The Dead Sea is Salty. The Desert is Beautiful.

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Hey guys. I’ve done it. I’ve officially swum in the Dead Sea.

Of course, by ‘swim’ I mean more ‘floated awkwardly and painfully’. But still. It HAS been done.

And I can happily and confidently say, that I never ever ever want to do it again.

But more on that later.

First. The Desert.

When Mercedes and I journeyed to Israel to visit Asdru and Gal, we were extremely lucky that Gal, from here on known as Guider Gal, was able and willing to take time out to show us around his homeland.

Being a wise man, who does not shy away from the desert, but knows well of Its Might, Guider Gal recommended that on the day we visited Masada, we leave not-too-late in the morning.

Which is why you see us here, in the wee hours, at a gas station, getting our very first coffee of the morn*.

*I should actually mention here that it was probably already 9. And that, in fact, our other Israeli friend, who has a small child and perhaps therefore has a higher tolerance for sleepless nights than us, suggested that we get to our destination, 2 hours from Tel Aviv, by sunrise! We politely nodded, and decided for the sleep-in.After loading up on caffeine, and committing to one of Guider Gal’s hazing rituals that involved us eating what he called the worst candy Israel has to offer (because if you’re going to do a road trip, you might as well do it properly), we hit the road again.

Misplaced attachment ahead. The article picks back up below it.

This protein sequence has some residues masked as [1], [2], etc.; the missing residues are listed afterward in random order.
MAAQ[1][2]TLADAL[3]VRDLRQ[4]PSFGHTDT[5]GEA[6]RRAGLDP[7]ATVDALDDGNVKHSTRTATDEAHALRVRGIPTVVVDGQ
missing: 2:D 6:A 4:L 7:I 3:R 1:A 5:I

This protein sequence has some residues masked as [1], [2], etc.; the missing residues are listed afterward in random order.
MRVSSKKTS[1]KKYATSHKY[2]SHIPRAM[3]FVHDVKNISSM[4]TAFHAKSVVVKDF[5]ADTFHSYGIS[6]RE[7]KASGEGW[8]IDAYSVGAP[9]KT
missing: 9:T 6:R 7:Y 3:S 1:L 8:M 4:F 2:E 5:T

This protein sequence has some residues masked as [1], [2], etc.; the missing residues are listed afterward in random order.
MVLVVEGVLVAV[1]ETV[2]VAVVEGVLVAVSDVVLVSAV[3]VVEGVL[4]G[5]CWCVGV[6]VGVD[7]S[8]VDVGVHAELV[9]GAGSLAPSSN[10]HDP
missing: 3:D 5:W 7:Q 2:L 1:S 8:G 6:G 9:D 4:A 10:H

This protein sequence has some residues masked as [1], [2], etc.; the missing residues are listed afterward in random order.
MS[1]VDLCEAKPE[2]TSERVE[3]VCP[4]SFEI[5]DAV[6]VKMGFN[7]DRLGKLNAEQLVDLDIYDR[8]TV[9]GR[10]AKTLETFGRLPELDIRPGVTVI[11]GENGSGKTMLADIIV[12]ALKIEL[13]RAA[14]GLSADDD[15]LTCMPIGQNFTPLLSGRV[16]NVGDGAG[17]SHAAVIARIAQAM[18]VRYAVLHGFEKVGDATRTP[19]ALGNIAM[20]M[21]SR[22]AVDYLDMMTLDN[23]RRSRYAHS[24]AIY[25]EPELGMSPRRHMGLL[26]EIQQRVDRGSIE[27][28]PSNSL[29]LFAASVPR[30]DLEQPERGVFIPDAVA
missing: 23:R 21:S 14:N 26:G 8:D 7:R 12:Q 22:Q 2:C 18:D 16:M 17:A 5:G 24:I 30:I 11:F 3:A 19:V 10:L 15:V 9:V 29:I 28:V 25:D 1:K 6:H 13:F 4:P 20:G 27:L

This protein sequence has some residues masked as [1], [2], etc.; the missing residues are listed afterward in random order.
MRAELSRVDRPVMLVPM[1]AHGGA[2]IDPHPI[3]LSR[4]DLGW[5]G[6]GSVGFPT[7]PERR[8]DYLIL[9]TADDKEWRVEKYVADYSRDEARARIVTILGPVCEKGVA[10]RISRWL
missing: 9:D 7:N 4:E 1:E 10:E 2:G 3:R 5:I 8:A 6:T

And then, as the first batch of candy began to settle in/erode our tummies (verdict: not as bad as he would have you believe), we took a break to gaze out over the land.

I’m going to be honest, every time I see a stunning kind of scenery like this, I immediately think of the Lion King.

See that Simba? All that you see before you?

Well it’s not yours, but it is where Sodom and Gomorrah used to be. You know, Simba, those cities of the biblical fame that got completely damaged because of some such nonsense about sex?

(As another aside, because I’m in a chatty mood today, I just read some of the wiki about ‘The Judgment on Sodom  and Gomorrah’ and, apart from the general ‘not okayness’ of the whole thing, there is an extra creepy part about Lot trying to save some visiting angels from molestation by offering up his virgin daughters in their stead. Which… Just Wow Lot. Wow.)

Anyway, as you can see, biblical horror stories aside, the landscape is pretty spectacular.